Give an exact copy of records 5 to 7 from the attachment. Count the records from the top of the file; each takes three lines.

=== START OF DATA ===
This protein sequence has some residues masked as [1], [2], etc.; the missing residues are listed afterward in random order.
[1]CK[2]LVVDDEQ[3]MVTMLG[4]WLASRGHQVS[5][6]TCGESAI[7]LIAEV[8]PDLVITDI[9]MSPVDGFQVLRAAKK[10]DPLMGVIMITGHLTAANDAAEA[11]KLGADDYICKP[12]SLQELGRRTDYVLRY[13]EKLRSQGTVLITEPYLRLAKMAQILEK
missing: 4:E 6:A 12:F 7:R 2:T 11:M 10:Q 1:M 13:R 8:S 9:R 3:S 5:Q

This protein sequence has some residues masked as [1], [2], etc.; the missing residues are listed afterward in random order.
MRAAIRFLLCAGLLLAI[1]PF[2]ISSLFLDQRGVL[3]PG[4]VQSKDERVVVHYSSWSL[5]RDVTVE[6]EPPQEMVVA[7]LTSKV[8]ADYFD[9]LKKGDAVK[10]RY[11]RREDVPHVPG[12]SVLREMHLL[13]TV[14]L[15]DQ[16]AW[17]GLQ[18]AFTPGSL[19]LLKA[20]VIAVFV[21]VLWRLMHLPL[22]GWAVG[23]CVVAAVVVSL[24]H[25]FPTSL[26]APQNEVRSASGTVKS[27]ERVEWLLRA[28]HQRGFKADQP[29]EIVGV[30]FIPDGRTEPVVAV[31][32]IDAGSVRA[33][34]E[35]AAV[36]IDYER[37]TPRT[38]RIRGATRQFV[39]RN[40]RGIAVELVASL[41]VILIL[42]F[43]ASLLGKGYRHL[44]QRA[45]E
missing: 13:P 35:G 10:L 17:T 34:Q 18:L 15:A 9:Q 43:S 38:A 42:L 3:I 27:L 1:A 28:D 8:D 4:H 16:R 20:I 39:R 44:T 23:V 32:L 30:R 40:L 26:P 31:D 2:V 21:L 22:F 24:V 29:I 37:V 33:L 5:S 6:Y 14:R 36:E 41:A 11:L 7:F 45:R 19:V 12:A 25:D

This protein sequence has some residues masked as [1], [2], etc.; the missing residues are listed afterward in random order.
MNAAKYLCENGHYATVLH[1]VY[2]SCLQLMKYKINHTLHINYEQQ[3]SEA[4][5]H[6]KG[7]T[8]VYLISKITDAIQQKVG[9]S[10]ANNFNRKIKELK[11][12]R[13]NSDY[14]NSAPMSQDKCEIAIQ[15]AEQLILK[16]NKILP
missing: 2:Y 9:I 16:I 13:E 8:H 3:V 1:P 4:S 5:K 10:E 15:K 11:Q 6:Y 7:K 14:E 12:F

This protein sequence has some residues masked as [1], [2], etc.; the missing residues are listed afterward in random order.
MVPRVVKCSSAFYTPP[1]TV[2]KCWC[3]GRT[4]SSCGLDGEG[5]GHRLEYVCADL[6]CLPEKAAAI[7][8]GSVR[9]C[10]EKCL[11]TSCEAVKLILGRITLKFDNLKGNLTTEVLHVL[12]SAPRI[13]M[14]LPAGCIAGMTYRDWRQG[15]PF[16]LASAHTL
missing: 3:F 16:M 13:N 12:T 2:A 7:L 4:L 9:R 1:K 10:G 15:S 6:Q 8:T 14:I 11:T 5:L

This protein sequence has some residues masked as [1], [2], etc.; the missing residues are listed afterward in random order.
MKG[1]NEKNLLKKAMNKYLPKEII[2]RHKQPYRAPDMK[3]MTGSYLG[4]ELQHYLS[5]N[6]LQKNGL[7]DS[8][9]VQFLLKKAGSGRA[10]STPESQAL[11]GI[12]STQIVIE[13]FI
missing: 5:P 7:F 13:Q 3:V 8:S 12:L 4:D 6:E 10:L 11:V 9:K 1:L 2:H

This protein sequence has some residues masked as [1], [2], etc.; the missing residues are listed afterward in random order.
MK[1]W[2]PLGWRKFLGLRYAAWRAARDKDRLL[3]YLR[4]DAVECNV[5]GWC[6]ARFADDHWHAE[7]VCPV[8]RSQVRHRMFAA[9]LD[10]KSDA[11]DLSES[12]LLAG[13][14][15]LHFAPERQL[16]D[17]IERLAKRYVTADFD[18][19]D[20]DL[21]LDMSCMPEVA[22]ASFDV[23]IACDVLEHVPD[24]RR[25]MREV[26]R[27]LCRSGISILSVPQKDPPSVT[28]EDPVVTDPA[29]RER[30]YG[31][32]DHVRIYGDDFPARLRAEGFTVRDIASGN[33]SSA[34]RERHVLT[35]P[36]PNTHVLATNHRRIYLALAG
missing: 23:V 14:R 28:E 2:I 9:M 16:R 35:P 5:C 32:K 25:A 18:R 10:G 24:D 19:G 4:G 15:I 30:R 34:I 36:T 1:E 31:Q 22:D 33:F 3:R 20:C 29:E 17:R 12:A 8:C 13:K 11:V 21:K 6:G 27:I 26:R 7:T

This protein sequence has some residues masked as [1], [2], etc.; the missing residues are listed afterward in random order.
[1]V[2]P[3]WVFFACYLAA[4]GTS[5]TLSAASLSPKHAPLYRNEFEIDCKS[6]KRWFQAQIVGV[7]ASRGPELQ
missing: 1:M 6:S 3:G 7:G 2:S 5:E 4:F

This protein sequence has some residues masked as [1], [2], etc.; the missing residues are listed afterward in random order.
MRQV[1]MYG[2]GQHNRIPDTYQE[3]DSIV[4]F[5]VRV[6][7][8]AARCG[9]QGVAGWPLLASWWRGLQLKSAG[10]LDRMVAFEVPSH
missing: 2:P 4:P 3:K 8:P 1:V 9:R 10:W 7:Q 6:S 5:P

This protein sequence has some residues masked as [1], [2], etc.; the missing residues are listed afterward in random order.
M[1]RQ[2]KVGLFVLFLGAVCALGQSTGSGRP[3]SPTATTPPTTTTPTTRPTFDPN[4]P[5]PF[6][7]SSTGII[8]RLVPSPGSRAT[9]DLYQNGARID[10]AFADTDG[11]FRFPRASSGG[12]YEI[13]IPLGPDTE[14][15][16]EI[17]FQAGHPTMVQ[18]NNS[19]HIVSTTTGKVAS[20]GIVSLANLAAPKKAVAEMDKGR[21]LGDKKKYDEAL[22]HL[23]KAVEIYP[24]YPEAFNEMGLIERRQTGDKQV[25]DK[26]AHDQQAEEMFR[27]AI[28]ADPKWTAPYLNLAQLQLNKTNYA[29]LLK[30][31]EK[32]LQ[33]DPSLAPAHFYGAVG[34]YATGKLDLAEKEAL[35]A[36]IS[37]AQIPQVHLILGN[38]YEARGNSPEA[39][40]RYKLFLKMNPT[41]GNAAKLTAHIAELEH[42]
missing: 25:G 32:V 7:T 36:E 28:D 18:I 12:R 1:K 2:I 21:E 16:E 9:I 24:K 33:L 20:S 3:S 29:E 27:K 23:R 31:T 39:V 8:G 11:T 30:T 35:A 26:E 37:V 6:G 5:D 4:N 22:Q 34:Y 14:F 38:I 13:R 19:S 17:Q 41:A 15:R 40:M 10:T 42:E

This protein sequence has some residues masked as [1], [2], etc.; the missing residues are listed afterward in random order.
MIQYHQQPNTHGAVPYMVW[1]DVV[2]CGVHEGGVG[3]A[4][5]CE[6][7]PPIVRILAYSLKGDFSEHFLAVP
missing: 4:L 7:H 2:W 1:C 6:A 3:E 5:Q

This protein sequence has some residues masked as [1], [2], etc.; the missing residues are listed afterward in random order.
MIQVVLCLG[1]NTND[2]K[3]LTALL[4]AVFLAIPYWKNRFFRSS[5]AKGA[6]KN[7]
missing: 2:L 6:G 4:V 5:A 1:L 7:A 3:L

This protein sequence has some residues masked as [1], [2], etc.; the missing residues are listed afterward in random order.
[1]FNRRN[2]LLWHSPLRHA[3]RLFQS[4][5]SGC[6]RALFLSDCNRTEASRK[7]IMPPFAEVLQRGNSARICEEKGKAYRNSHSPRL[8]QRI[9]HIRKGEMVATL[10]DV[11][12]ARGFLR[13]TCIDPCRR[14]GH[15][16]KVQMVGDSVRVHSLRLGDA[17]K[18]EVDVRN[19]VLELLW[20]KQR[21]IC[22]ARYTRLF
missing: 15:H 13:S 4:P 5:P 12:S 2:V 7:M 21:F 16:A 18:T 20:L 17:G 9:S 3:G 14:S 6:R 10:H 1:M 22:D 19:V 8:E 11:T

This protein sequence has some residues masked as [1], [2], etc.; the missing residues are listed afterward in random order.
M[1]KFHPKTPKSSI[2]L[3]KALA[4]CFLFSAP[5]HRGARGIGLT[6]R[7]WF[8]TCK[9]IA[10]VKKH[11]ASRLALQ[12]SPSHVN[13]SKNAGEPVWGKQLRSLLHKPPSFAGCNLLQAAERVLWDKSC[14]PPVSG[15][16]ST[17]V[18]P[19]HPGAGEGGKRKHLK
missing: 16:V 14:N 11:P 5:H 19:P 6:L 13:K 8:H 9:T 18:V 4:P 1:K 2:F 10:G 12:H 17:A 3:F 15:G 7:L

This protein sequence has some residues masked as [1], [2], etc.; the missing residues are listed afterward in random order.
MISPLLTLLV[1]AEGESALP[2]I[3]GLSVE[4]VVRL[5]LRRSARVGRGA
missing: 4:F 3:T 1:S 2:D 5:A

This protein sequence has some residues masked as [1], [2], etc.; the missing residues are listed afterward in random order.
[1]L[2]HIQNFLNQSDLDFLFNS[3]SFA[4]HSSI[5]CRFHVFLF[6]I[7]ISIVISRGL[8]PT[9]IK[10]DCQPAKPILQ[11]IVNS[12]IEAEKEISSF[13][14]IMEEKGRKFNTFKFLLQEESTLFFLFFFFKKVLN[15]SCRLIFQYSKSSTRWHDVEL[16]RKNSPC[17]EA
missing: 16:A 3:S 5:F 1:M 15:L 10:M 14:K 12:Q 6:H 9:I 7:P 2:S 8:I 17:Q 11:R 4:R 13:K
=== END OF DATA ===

This protein sequence has some residues masked as [1], [2], etc.; the missing residues are listed afterward in random order.
MKG[1]NEKNLLKKAMNKYLPKEII[2]RHKQPYRAPDMK[3]MTGSYLG[4]ELQHYLS[5]N[6]LQKNGL[7]DS[8][9]VQFLLKKAGSGRA[10]STPESQAL[11]GI[12]STQIVIE[13]FI
missing: 5:P 7:F 13:Q 3:V 8:S 12:L 4:D 6:E 10:L 11:V 9:K 1:L 2:H

This protein sequence has some residues masked as [1], [2], etc.; the missing residues are listed afterward in random order.
MK[1]W[2]PLGWRKFLGLRYAAWRAARDKDRLL[3]YLR[4]DAVECNV[5]GWC[6]ARFADDHWHAE[7]VCPV[8]RSQVRHRMFAA[9]LD[10]KSDA[11]DLSES[12]LLAG[13][14][15]LHFAPERQL[16]D[17]IERLAKRYVTADFD[18][19]D[20]DL[21]LDMSCMPEVA[22]ASFDV[23]IACDVLEHVPD[24]RR[25]MREV[26]R[27]LCRSGISILSVPQKDPPSVT[28]EDPVVTDPA[29]RER[30]YG[31][32]DHVRIYGDDFPARLRAEGFTVRDIASGN[33]SSA[34]RERHVLT[35]P[36]PNTHVLATNHRRIYLALAG
missing: 23:V 14:R 28:E 2:I 9:M 16:R 35:P 5:C 32:K 25:A 18:R 10:G 24:D 19:G 4:G 15:I 30:R 34:I 36:T 1:E 31:Q 22:D 33:F 3:R 20:C 29:E 17:R 12:A 8:C 13:K 11:V 21:K 6:G 27:I 26:R 7:T

This protein sequence has some residues masked as [1], [2], etc.; the missing residues are listed afterward in random order.
[1]V[2]P[3]WVFFACYLAA[4]GTS[5]TLSAASLSPKHAPLYRNEFEIDCKS[6]KRWFQAQIVGV[7]ASRGPELQ
missing: 1:M 6:S 3:G 7:G 2:S 5:E 4:F